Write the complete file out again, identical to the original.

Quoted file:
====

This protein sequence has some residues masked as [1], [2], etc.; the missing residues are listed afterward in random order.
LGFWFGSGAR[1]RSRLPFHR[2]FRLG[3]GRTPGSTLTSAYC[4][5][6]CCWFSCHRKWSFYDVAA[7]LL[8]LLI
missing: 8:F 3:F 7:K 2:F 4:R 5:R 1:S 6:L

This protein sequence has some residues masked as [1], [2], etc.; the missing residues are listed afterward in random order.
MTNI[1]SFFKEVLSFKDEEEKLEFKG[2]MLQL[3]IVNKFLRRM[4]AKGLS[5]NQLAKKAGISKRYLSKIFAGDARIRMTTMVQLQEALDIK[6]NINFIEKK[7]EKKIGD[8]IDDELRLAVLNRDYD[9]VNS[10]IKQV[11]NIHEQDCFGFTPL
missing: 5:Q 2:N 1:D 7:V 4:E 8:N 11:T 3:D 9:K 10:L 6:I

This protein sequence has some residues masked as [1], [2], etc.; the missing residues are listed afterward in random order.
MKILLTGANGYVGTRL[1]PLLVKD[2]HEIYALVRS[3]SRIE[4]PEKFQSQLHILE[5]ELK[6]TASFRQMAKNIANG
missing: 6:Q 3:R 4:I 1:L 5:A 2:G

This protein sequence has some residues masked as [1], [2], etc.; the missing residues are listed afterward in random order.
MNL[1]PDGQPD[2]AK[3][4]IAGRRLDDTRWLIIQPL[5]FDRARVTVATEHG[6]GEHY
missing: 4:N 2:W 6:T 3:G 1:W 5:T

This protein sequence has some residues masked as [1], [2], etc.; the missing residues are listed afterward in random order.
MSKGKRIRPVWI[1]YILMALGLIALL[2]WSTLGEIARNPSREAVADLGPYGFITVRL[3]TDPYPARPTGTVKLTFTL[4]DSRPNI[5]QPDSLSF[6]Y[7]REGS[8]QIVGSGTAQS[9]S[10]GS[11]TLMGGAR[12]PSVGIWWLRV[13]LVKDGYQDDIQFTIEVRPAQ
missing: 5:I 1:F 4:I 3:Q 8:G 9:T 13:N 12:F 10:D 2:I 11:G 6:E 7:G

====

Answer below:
This protein sequence has some residues masked as [1], [2], etc.; the missing residues are listed afterward in random order.
LGFWFGSGAR[1]RSRLPFHR[2]FRLG[3]GRTPGSTLTSAYC[4][5][6]CCWFSCHRKWSFYDVAA[7]LL[8]LLI
missing: 8:F 3:F 7:K 2:F 4:R 5:R 1:S 6:L

This protein sequence has some residues masked as [1], [2], etc.; the missing residues are listed afterward in random order.
MTNI[1]SFFKEVLSFKDEEEKLEFKG[2]MLQL[3]IVNKFLRRM[4]AKGLS[5]NQLAKKAGISKRYLSKIFAGDARIRMTTMVQLQEALDIK[6]NINFIEKK[7]EKKIGD[8]IDDELRLAVLNRDYD[9]VNS[10]IKQV[11]NIHEQDCFGFTPL
missing: 5:Q 2:N 1:D 7:V 4:E 8:N 11:T 3:D 9:K 10:L 6:I

This protein sequence has some residues masked as [1], [2], etc.; the missing residues are listed afterward in random order.
MKILLTGANGYVGTRL[1]PLLVKD[2]HEIYALVRS[3]SRIE[4]PEKFQSQLHILE[5]ELK[6]TASFRQMAKNIANG
missing: 6:Q 3:R 4:I 1:L 5:A 2:G

This protein sequence has some residues masked as [1], [2], etc.; the missing residues are listed afterward in random order.
MNL[1]PDGQPD[2]AK[3][4]IAGRRLDDTRWLIIQPL[5]FDRARVTVATEHG[6]GEHY
missing: 4:N 2:W 6:T 3:G 1:W 5:T

This protein sequence has some residues masked as [1], [2], etc.; the missing residues are listed afterward in random order.
MSKGKRIRPVWI[1]YILMALGLIALL[2]WSTLGEIARNPSREAVADLGPYGFITVRL[3]TDPYPARPTGTVKLTFTL[4]DSRPNI[5]QPDSLSF[6]Y[7]REGS[8]QIVGSGTAQS[9]S[10]GS[11]TLMGGAR[12]PSVGIWWLRV[13]LVKDGYQDDIQFTIEVRPAQ
missing: 5:I 1:F 4:I 3:Q 8:G 9:T 13:N 12:F 10:D 2:I 11:G 6:E 7:G